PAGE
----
#PutiTrump | #WhatTheyVotedFor
There are days when the primary argument against the idea we really are witnessing this debacle is, really, it just seems impossible that anyone could possibly be so bad at this. It seems even more impossible that the Trump administration should be inflicting so many wounds against itself. To wit, the lede from Reuters seems, by comparison, nearly harmless:
President Donald Trump sought to insert himself into congressional investigations on Russia on Wednesday, urging lawmakers to hear from one of his former advisers, Carter Page, to counter testimony by directors of the FBI and CIA.
For instance, the lede and some detail from Roll Call:
President Donald Trump on Wednesday accused Democrats of resisting testimony from Carter Page, his former campaign adviser, because he “blows away” allegations they have made.
In two tweets, the president went on to say that this alleged change of heart by Democratic members comes because they have concluded Page “blows away their … case against him.”
Trump, referring to the FBI director he fired and the Obama administration’s last CIA director, wrote that his former adviser “wants to clear his name by showing “the false or misleading testimony by James Comey, John Brennan…”
A’ight, so, are we ready for the tricky part? Is there always a tricky part? Never mind.
Ladies and gentlemen, the one and only Steve Benen:
Perhaps the most salient detail is Trump’s insistence that Carter Page has information that “blows away” the Democrats’ “case against him” in the Russia scandal. This, of course, leads to an awkward question: how exactly would the president know that?
A year ago, during the presidential campaign, Trump personally singled out Page, by name, as one of only a handful of people who were advising him on matters of foreign policy. That became highly problematic: the FBI has investigated Page as a possible agent of Russia.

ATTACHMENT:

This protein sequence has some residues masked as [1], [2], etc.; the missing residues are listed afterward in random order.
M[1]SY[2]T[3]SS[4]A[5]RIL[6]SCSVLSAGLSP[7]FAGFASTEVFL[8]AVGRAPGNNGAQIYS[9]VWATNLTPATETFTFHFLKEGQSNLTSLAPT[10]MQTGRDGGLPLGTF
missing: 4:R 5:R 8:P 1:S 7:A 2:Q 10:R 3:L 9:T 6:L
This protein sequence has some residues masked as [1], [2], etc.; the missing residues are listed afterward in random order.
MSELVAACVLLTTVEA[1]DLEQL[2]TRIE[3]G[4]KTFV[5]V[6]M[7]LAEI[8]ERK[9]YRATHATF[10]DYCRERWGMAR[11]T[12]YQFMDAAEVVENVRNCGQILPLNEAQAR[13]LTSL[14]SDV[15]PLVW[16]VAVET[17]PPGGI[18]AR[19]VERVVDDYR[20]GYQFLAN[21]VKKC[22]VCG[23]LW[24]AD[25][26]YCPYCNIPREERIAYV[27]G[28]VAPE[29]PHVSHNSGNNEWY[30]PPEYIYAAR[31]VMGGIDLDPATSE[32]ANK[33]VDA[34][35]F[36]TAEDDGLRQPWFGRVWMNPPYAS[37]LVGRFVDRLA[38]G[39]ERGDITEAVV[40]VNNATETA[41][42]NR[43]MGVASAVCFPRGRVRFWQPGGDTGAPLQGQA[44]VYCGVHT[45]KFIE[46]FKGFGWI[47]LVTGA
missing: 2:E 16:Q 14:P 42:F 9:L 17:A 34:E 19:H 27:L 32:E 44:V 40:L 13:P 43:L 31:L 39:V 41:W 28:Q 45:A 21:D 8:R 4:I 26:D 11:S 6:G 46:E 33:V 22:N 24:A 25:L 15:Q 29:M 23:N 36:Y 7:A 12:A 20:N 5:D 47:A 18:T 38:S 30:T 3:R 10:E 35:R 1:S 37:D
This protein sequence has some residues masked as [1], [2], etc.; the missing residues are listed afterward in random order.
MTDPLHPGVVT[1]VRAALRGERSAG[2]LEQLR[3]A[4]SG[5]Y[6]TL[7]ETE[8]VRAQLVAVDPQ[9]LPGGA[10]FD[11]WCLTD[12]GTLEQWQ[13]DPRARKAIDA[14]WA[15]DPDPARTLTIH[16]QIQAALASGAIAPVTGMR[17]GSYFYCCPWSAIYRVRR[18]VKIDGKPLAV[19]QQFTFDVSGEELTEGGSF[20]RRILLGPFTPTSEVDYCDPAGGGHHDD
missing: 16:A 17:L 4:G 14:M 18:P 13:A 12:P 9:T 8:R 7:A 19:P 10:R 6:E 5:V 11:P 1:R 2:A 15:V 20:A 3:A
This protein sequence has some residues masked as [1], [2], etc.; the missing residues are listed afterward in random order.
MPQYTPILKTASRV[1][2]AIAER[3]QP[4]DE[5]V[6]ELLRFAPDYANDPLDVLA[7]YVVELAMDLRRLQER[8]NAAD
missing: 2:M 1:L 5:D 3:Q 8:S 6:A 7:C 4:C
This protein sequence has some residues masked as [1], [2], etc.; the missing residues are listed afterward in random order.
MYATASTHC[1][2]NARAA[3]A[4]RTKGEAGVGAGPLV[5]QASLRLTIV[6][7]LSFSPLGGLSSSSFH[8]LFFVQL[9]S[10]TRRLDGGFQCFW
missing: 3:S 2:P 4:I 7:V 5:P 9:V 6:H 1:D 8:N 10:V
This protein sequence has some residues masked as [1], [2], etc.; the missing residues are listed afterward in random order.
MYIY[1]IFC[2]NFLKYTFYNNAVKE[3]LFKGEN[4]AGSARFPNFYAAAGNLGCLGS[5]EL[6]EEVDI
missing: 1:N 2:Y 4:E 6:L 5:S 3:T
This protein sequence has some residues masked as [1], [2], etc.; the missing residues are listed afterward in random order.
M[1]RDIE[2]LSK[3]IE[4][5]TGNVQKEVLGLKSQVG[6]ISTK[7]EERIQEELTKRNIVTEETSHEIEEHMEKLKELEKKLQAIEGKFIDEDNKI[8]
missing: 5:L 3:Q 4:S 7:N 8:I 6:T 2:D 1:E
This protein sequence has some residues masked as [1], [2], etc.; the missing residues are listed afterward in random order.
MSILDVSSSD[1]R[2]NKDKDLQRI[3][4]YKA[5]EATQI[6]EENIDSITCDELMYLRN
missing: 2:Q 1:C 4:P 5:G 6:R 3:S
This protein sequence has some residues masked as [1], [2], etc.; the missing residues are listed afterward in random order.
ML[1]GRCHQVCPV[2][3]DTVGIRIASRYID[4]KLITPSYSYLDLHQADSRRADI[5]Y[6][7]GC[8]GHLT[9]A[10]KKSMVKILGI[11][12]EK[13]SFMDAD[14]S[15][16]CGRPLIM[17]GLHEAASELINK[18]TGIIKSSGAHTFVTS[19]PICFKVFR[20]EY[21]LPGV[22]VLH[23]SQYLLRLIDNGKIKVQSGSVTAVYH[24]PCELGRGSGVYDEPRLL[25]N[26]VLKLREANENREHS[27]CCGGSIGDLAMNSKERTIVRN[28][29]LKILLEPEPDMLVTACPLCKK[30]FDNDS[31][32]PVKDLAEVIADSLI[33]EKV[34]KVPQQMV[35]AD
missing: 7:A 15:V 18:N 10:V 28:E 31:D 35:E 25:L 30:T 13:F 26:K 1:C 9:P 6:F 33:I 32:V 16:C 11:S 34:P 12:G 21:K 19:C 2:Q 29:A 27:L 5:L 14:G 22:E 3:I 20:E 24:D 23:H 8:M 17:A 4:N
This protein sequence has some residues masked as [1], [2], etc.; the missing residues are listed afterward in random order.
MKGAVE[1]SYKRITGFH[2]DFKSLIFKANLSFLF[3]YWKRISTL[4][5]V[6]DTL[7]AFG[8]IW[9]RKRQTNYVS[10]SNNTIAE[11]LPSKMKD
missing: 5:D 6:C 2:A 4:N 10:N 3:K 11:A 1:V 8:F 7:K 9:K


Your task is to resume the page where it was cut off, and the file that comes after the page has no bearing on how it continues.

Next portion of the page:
The more controversial Page became, the more eager Team Trump became to put distance between Page and the president. Sean Spicer told reporters during the transition period, for example, “Carter Page is an individual whom [Trump] does not know.” The Washington Post added this morning people close to the president have insisted that Trump and Page “never met.”
And yet, there was the president this morning, not only defending Page, but making the case that Page has important, exculpatory information.
On top of accusing former CIA and FBI directors of perjury, something that would have been extraordinary presidential behavior before the Trump administration, and ignoring the obvious point that, as Roll Call reported, the committee has, in the words of Rep. Adam Schiff (D-CA28), “agreed that the pace of those interviews will be dictated by the needs of the investigation and not the preferences of outside parties”, the president apparently cannot manage to maintain any sort of distance ‘twixt himself and controversial actors he supposedly has so little to do with.
Some days it really does seem like Donald Trump would very much appreciate it if we would just get on with expelling him from office.
Image note: Carter Page in Moscow, Russia, 12 July 2016. (Photo: Reuters)
Benen, Steve. “Trump defends Carter Page, whom he is not supposed to know”. msnbc. 31 May 2017.
Bennett, John T. “Trump Says Democrats No Longer Want Carter Page’s Testimony”. Roll Call. 31 May 2017.
Chicau, Doina. “Trump blasts Russia probe, touts ex-adviser Page over FBI, CIA”. Reuters. 31 May 2017.
Lizza, Ryan. “Trump’s ‘Good Job’ Call to Roger Stone”. The New Yorker. 31 May 2017.